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Drilling holes in stainless


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I have to drill 4x 10mm holes in some 3mm stainless, I managed some 5mm pilot holes no problem, then one 10mm hole and then the drill bit melted :blink: Bought a new HSS bit today and that doesn't even make a dent and is now blunt :angry: The first one, that worked at least briefly, was titanium coated (yellow) so does that really make a difference?

What's the best way to drill SS, bearing in mind I am doing this upside-down in a puddle with a B&D hand-drill...

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Apparently a good quality sharp HSS bit with oil and slow speed will drill stainless. They heat up really quickly and that's what blunts the drill. I bought one of those indestructable 10mm drill bits for some stainless plate and it went through with no problems at all - it just cost me £48! :o

Les.

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What's the best way to drill SS, bearing in mind I am doing this upside-down in a puddle with a B&D hand-drill...

In general to drill stainless slop on some coolant, don't have too fast a drill speed but keep the pressure on and don't stop. If you back off (which people often do with pistol drills) the cutting surface will have work hardened and it will be almost impossible to start cutting again without a special drill as detailed above. Only use a pilot drill of a size equal to the flat 'tip' of the larger drill if necessary, smaller is pointless and larger defeats the object.

AndyG

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It might, if posible, be better to remove the upside down stainless plate, drill it with lubricant then put it back on!

Hmm, the stainless is part of the rear x-member and it's not coming off :rolleyes:

Cheers for the advice guys, hopefully tomorrow I can get it drilled if the rain holds off a bit <_<

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I have to drill 4x 10mm holes in some 3mm stainless, I managed some 5mm pilot holes no problem, then one 10mm hole and then the drill bit melted :blink: Bought a new HSS bit today and that doesn't even make a dent and is now blunt :angry: The first one, that worked at least briefly, was titanium coated (yellow) so does that really make a difference?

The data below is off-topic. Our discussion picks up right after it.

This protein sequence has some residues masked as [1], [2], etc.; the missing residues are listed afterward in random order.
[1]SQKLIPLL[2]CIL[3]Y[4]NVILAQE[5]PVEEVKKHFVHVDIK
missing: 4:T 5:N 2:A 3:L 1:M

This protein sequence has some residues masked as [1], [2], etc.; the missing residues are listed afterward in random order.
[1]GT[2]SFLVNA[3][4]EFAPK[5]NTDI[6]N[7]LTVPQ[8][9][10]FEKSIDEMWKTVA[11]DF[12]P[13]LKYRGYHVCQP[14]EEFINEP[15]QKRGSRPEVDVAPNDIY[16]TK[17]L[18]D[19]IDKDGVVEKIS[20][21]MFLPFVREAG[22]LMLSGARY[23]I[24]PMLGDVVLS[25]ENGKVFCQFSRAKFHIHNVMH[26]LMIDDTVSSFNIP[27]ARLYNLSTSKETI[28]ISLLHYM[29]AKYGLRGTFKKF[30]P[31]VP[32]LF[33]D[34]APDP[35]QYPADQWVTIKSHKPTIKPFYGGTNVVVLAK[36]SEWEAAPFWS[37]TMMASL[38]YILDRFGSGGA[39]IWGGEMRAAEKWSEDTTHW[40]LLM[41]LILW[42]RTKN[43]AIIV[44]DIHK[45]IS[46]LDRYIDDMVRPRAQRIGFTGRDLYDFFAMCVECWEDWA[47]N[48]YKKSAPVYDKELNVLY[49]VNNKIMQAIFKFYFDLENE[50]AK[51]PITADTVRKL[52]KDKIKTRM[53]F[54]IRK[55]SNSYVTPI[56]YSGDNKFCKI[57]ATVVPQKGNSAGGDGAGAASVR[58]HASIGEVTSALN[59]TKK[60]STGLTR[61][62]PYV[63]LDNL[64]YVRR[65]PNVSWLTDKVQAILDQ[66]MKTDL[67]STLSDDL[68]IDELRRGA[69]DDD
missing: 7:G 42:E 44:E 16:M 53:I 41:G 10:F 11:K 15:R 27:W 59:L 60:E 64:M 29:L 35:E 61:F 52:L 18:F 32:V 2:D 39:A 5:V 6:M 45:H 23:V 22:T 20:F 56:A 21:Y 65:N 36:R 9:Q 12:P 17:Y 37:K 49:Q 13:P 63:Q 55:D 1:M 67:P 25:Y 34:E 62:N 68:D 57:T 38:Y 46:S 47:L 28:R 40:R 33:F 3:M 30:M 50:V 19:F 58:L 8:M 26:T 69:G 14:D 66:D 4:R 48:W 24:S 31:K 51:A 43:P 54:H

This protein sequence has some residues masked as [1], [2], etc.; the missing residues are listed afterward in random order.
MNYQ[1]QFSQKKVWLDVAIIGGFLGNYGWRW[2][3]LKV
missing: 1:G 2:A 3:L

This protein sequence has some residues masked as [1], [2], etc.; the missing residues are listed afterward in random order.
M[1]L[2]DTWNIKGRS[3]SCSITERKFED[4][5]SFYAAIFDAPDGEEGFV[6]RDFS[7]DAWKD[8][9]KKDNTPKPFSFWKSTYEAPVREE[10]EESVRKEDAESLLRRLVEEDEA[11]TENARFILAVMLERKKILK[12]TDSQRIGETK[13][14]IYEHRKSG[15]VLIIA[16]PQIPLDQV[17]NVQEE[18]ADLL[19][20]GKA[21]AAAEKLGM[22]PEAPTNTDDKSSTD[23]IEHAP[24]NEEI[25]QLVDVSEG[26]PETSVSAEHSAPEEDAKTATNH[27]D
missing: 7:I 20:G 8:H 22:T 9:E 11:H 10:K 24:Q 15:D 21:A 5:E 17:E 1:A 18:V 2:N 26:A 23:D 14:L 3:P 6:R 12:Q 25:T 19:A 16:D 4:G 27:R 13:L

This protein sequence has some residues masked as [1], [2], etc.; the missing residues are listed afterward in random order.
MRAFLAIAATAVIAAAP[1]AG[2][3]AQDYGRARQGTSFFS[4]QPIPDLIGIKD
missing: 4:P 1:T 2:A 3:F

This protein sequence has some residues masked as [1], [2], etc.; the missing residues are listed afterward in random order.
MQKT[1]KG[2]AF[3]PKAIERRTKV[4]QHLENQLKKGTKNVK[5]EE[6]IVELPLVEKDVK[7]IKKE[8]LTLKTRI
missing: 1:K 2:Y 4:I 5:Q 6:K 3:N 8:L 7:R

What's the best way to drill SS, bearing in mind I am doing this upside-down in a puddle with a B&D hand-drill...

With regard to the 'yellow' drill bit - there is a lot of "fake" titanium tools around. Just because a drill bit is yellow does not guarantee the quality of the material. Maybe a bit like those 'orange' products which have been mentioned in another thread....

And maybe I am being a bit pedantic, but actually you do not want the drill bit to be _titianium_ coated, as titatium is a rather soft metal (around 40-44 Rockwell C).

The correct titanium coating is actually a titanium alloy, which is applied to a softer base metal by micro welding. The coating can be either titanium carbide (TiC), titanium nitride (TiN) or titanium-carbo-nitride (TiCN). The two first are yellow-ish coloured, where the third is black-coloured.

TiC, TiN and other such coatings are extremely hard and brittle materials. TiN coatings has been tested to - in some instances - hardness above 2,000 kg per square millimeter, which roughly translates to about 85 on the forementioned Rockwell C scale.

I have a full set of TiN coated drill bits, and the perform absolutely brilliant in both mild steel, hardened steel and stainless steel.

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Carbide tipped drills are the best you can get. I'm an engineer in the food industry and everything is made from Stainless steel, if you take your time a good "Dormer" HSS drill with the correct coolant and at the right feed and speed will cut through anything.

It makes it a bit more awkward when it's upside down.

Trev

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